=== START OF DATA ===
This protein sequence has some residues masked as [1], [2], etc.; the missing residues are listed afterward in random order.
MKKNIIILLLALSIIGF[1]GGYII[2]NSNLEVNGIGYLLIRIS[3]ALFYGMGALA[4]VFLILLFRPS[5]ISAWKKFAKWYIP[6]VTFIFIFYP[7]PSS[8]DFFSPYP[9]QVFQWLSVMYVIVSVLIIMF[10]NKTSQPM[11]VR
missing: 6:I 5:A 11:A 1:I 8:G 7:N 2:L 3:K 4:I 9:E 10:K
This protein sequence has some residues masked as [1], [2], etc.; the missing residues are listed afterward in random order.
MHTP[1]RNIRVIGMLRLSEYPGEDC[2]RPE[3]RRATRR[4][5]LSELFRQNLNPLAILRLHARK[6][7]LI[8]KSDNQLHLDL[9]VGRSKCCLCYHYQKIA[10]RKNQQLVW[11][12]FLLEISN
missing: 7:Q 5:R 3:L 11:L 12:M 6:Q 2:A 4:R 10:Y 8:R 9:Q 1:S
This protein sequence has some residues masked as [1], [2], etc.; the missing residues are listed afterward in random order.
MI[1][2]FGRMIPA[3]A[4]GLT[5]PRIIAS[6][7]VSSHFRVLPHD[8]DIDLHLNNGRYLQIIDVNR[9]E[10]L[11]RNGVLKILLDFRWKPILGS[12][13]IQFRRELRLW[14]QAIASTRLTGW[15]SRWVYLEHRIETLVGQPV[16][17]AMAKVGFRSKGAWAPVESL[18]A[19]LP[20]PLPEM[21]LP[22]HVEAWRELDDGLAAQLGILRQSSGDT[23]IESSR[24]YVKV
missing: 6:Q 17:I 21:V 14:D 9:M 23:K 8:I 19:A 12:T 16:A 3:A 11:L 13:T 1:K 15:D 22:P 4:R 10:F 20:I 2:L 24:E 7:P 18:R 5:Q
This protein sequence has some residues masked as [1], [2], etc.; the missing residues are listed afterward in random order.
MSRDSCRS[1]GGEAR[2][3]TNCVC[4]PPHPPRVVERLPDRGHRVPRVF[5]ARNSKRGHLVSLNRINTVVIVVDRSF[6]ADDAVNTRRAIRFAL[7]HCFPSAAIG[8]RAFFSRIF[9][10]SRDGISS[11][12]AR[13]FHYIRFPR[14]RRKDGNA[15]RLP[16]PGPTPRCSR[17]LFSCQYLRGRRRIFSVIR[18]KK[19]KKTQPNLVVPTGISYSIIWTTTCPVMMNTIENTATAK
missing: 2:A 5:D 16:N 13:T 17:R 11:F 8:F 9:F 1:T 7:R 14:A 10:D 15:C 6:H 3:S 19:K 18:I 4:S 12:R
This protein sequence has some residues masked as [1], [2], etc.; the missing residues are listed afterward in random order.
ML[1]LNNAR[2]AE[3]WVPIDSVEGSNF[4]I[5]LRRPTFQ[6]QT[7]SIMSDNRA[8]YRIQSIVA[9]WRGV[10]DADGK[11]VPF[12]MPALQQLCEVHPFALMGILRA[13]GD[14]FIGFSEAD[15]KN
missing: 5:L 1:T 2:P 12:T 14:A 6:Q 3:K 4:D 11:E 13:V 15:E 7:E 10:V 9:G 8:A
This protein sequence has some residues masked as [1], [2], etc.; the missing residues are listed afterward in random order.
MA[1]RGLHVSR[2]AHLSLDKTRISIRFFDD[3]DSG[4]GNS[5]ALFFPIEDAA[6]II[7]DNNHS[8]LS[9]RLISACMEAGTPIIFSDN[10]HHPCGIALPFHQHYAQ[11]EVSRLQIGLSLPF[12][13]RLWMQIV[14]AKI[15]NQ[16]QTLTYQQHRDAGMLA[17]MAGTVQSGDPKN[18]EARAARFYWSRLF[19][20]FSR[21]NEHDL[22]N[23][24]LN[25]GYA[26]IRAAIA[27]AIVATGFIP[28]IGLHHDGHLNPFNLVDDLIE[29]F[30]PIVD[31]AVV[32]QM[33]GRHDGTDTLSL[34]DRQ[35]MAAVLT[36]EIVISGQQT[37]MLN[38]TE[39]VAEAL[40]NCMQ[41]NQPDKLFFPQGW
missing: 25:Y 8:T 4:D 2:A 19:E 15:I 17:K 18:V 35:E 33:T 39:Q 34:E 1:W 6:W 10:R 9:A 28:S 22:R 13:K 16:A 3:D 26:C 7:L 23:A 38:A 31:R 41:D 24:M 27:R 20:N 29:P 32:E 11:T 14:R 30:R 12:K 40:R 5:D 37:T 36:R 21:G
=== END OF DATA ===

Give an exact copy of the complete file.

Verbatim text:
This protein sequence has some residues masked as [1], [2], etc.; the missing residues are listed afterward in random order.
MKKNIIILLLALSIIGF[1]GGYII[2]NSNLEVNGIGYLLIRIS[3]ALFYGMGALA[4]VFLILLFRPS[5]ISAWKKFAKWYIP[6]VTFIFIFYP[7]PSS[8]DFFSPYP[9]QVFQWLSVMYVIVSVLIIMF[10]NKTSQPM[11]VR
missing: 6:I 5:A 11:A 1:I 8:G 7:N 2:L 3:K 4:I 9:E 10:K
This protein sequence has some residues masked as [1], [2], etc.; the missing residues are listed afterward in random order.
MHTP[1]RNIRVIGMLRLSEYPGEDC[2]RPE[3]RRATRR[4][5]LSELFRQNLNPLAILRLHARK[6][7]LI[8]KSDNQLHLDL[9]VGRSKCCLCYHYQKIA[10]RKNQQLVW[11][12]FLLEISN
missing: 7:Q 5:R 3:L 11:L 12:M 6:Q 2:A 4:R 10:Y 8:R 9:Q 1:S
This protein sequence has some residues masked as [1], [2], etc.; the missing residues are listed afterward in random order.
MI[1][2]FGRMIPA[3]A[4]GLT[5]PRIIAS[6][7]VSSHFRVLPHD[8]DIDLHLNNGRYLQIIDVNR[9]E[10]L[11]RNGVLKILLDFRWKPILGS[12][13]IQFRRELRLW[14]QAIASTRLTGW[15]SRWVYLEHRIETLVGQPV[16][17]AMAKVGFRSKGAWAPVESL[18]A[19]LP[20]PLPEM[21]LP[22]HVEAWRELDDGLAAQLGILRQSSGDT[23]IESSR[24]YVKV
missing: 6:Q 17:I 21:V 14:D 9:M 23:K 8:I 19:A 12:T 16:A 3:A 11:L 13:T 1:K 15:D 22:P 4:R 10:F 20:I 2:L 24:E 7:P 18:R 5:Q
This protein sequence has some residues masked as [1], [2], etc.; the missing residues are listed afterward in random order.
MSRDSCRS[1]GGEAR[2][3]TNCVC[4]PPHPPRVVERLPDRGHRVPRVF[5]ARNSKRGHLVSLNRINTVVIVVDRSF[6]ADDAVNTRRAIRFAL[7]HCFPSAAIG[8]RAFFSRIF[9][10]SRDGISS[11][12]AR[13]FHYIRFPR[14]RRKDGNA[15]RLP[16]PGPTPRCSR[17]LFSCQYLRGRRRIFSVIR[18]KK[19]KKTQPNLVVPTGISYSIIWTTTCPVMMNTIENTATAK
missing: 2:A 5:D 16:N 13:T 17:R 11:F 8:F 9:F 1:T 7:R 14:A 10:D 15:C 6:H 3:S 19:K 18:I 4:S 12:R
This protein sequence has some residues masked as [1], [2], etc.; the missing residues are listed afterward in random order.
ML[1]LNNAR[2]AE[3]WVPIDSVEGSNF[4]I[5]LRRPTFQ[6]QT[7]SIMSDNRA[8]YRIQSIVA[9]WRGV[10]DADGK[11]VPF[12]MPALQQLCEVHPFALMGILRA[13]GD[14]FIGFSEAD[15]KN
missing: 5:L 1:T 2:P 12:T 14:A 6:Q 3:K 4:D 11:E 13:V 15:E 7:E 10:V 9:G 8:A
This protein sequence has some residues masked as [1], [2], etc.; the missing residues are listed afterward in random order.
MA[1]RGLHVSR[2]AHLSLDKTRISIRFFDD[3]DSG[4]GNS[5]ALFFPIEDAA[6]II[7]DNNHS[8]LS[9]RLISACMEAGTPIIFSDN[10]HHPCGIALPFHQHYAQ[11]EVSRLQIGLSLPF[12][13]RLWMQIV[14]AKI[15]NQ[16]QTLTYQQHRDAGMLA[17]MAGTVQSGDPKN[18]EARAARFYWSRLF[19][20]FSR[21]NEHDL[22]N[23][24]LN[25]GYA[26]IRAAIA[27]AIVATGFIP[28]IGLHHDGHLNPFNLVDDLIE[29]F[30]PIVD[31]AVV[32]QM[33]GRHDGTDTLSL[34]DRQ[35]MAAVLT[36]EIVISGQQT[37]MLN[38]TE[39]VAEAL[40]NCMQ[41]NQPDKLFFPQGW
missing: 25:Y 8:T 4:D 2:A 19:E 15:I 17:K 18:V 35:E 33:T 39:Q 34:E 1:W 6:W 10:R 9:A 28:S 22:R 13:K 16:A 3:D 26:C 7:L 23:A 38:A 31:R 41:D 24:M 27:R 20:N 29:P 32:E 11:T 14:R 30:R 12:K 40:R 5:D 37:T 36:R 21:G